March 2015 Object of the Month
Philip Mohr, curator
Those of you who attended the VFW’s “Women in the Military” program in March of 2014 may have seen this uniform on display in the hallway. The Des Plaines History Center is always honored to bring some objects from the past to other organizations’ events.
Most of you are probably familiar with the WACs and WAVEs. Just like the Army and Navy, the Marines also called on the service of women during World War II. They did not have a special name, though. General Thomas Holcomb, retired Commandant of the Marine Corps, said, “They are Marines. They don't have a nickname and they don't need one. They get their basic training in a Marine atmosphere at a Marine post. They inherit the traditions of Marines. They are Marines.” Nevertheless, they were relegated to the Marine Corps Women's Reserve.
During WWII, Marine Corps bureaucracy was largely staffed by women in the reserve. Louise was stationed with the Quartermaster Corps at Camp Lejeune in North Carolina from 1944 to 1946. She and the other women on the base mainly worked to ensure supplies flowed where needed in the European theater.
Women were expected to conform to military and feminine standards. Louise recalled that Helena Rubenstein, Inc., provided cosmetics to the Camp Lejeune base store. Women in the military could thus keep up feminine appearances. Uniforms themselves included a blouse, jacket, skirt, stockings or socks, and shoes. All of these were specially designed to maintain the distinction of men and women in uniform. Regulations allowed women to grow hair only to collar length. Military hierarchy was maintained with the title “sir” for officers of either gender.
In her own words, written to the History Center when she donated the uniform:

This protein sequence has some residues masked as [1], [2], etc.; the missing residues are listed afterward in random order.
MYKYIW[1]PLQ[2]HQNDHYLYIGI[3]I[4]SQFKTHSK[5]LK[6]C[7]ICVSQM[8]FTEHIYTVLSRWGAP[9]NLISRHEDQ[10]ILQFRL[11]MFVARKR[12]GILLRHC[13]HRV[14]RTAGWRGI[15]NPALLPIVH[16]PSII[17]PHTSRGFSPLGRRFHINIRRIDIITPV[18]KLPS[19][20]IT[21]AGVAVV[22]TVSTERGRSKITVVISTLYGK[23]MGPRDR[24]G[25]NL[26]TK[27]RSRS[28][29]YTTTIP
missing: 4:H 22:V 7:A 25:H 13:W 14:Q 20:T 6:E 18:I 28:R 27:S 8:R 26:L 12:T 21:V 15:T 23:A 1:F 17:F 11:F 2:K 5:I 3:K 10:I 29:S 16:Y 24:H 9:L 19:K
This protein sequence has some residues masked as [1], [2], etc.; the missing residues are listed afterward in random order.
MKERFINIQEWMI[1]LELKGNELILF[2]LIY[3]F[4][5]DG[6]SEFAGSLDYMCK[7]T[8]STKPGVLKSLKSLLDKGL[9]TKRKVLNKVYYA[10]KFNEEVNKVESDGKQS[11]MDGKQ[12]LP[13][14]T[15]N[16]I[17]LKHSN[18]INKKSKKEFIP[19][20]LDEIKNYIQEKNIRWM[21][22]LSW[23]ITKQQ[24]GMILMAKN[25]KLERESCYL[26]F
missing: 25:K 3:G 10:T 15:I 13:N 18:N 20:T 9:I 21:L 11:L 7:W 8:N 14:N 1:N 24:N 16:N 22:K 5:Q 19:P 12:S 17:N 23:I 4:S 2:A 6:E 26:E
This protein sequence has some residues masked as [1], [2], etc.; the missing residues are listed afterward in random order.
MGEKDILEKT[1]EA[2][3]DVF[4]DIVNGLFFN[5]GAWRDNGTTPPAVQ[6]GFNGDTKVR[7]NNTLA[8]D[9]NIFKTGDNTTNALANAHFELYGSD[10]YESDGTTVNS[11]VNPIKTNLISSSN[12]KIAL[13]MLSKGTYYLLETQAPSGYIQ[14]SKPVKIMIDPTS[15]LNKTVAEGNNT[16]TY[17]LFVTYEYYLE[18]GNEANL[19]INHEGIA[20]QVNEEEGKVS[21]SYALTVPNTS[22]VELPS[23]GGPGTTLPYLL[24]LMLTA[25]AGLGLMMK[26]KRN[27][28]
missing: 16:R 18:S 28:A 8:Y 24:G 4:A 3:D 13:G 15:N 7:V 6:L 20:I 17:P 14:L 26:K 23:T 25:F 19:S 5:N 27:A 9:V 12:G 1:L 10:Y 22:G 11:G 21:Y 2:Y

We had to put on a parade for Helena Rubenstein, who furnished the cosmetics for the base store. During the parade, one of the girls in the parade had pinned her hair under her hat since the hair was longer than the accepted length. During the parade, the hair did not remain pinned but fell out from under the hat. All of the women were inspected immediately following the parade due to this “embarrassing” incident. I was one of the girls whose hair was considered too long. As a result, I was punished by being called in for Extra Police Detail (E.P.D.). I had to scrub the black marks from the floors, doors, and other such surfaces. After completing the E.P.D., the Lieutenant called me to her office to inspect my hair. Before going to her office I had already shampooed and set my hair so it now appeared much shorter. The Lieutenant asked me to do an “about face.” She asked if I had cut my hair. I said, “no, sir.” The “sir” was used even with the women officers. She asked how come it was now short. I told her I had washed and set it. She said, “dismissed.” I still was angry due to receiving the detention. I never would buy Helena Rubenstein products after that.